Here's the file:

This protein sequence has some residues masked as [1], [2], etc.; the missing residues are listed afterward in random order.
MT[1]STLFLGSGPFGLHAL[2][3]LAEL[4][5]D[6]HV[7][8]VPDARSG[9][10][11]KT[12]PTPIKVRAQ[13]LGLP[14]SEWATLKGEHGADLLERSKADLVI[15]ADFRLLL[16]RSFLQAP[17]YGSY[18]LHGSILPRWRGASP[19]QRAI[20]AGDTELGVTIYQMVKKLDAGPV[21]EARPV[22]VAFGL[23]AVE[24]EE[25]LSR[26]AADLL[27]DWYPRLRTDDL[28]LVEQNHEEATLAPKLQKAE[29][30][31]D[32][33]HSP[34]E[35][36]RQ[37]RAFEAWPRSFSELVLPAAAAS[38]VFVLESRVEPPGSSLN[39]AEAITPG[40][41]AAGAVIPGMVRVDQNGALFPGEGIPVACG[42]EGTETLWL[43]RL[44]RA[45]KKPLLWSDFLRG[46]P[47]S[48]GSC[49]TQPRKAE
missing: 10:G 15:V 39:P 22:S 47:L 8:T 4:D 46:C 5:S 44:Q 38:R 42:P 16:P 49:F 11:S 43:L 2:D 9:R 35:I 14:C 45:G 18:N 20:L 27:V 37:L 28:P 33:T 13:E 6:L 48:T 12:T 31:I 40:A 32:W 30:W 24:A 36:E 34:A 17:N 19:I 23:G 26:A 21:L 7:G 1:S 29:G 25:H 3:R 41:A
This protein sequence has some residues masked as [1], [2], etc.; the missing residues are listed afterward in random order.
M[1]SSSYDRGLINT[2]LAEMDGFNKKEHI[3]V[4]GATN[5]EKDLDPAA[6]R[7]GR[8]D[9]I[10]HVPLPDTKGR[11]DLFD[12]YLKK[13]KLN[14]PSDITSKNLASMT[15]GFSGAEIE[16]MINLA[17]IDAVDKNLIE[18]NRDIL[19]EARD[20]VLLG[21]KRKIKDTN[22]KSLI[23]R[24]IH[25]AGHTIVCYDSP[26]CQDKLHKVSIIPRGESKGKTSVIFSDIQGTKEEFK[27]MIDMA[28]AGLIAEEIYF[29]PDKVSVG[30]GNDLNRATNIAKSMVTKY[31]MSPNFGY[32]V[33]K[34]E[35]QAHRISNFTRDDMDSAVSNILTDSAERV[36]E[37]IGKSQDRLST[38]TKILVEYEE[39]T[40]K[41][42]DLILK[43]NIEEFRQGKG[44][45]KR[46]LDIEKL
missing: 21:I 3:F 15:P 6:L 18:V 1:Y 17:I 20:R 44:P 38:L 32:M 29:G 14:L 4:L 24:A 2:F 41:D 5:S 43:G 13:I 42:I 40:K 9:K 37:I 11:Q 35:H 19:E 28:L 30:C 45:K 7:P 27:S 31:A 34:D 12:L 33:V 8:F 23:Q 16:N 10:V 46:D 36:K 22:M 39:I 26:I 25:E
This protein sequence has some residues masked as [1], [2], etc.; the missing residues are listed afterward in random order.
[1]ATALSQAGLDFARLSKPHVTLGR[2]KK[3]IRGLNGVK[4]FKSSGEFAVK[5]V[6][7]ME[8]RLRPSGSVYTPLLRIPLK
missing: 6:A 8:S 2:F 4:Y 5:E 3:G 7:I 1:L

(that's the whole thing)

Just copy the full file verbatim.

This protein sequence has some residues masked as [1], [2], etc.; the missing residues are listed afterward in random order.
MT[1]STLFLGSGPFGLHAL[2][3]LAEL[4][5]D[6]HV[7][8]VPDARSG[9][10][11]KT[12]PTPIKVRAQ[13]LGLP[14]SEWATLKGEHGADLLERSKADLVI[15]ADFRLLL[16]RSFLQAP[17]YGSY[18]LHGSILPRWRGASP[19]QRAI[20]AGDTELGVTIYQMVKKLDAGPV[21]EARPV[22]VAFGL[23]AVE[24]EE[25]LSR[26]AADLL[27]DWYPRLRTDDL[28]LVEQNHEEATLAPKLQKAE[29][30][31]D[32][33]HSP[34]E[35][36]RQ[37]RAFEAWPRSFSELVLPAAAAS[38]VFVLESRVEPPGSSLN[39]AEAITPG[40][41]AAGAVIPGMVRVDQNGALFPGEGIPVACG[42]EGTETLWL[43]RL[44]RA[45]KKPLLWSDFLRG[46]P[47]S[48]GSC[49]TQPRKAE
missing: 10:G 15:V 39:P 22:S 47:L 8:T 4:D 46:C 5:S 44:Q 38:R 42:P 16:P 49:F 11:S 43:L 2:D 9:R 35:I 14:C 45:G 18:N 20:L 27:V 37:L 28:P 33:T 13:E 6:L 48:T 12:T 31:I 40:A 32:W 30:W 24:A 36:E 34:A 17:N 19:I 23:G 26:A 21:L 7:G 1:S 29:G 25:H 3:R 41:A
This protein sequence has some residues masked as [1], [2], etc.; the missing residues are listed afterward in random order.
M[1]SSSYDRGLINT[2]LAEMDGFNKKEHI[3]V[4]GATN[5]EKDLDPAA[6]R[7]GR[8]D[9]I[10]HVPLPDTKGR[11]DLFD[12]YLKK[13]KLN[14]PSDITSKNLASMT[15]GFSGAEIE[16]MINLA[17]IDAVDKNLIE[18]NRDIL[19]EARD[20]VLLG[21]KRKIKDTN[22]KSLI[23]R[24]IH[25]AGHTIVCYDSP[26]CQDKLHKVSIIPRGESKGKTSVIFSDIQGTKEEFK[27]MIDMA[28]AGLIAEEIYF[29]PDKVSVG[30]GNDLNRATNIAKSMVTKY[31]MSPNFGY[32]V[33]K[34]E[35]QAHRISNFTRDDMDSAVSNILTDSAERV[36]E[37]IGKSQDRLST[38]TKILVEYEE[39]T[40]K[41][42]DLILK[43]NIEEFRQGKG[44][45]KR[46]LDIEKL
missing: 21:I 3:F 15:P 6:L 18:V 1:Y 17:I 20:R 44:P 38:L 32:M 29:G 14:L 4:L 24:A 2:F 41:D 5:S 43:G 13:I 42:I 40:K 9:K 37:I 11:Q 35:H 19:E 28:L 30:C 45:K 7:P 27:S 31:A 34:D 12:L 33:V 8:F 23:Q 16:N 10:V 46:D 36:K 22:M 39:I 26:I 25:E
This protein sequence has some residues masked as [1], [2], etc.; the missing residues are listed afterward in random order.
[1]ATALSQAGLDFARLSKPHVTLGR[2]KK[3]IRGLNGVK[4]FKSSGEFAVK[5]V[6][7]ME[8]RLRPSGSVYTPLLRIPLK
missing: 6:A 8:S 2:F 4:Y 5:E 3:G 7:I 1:L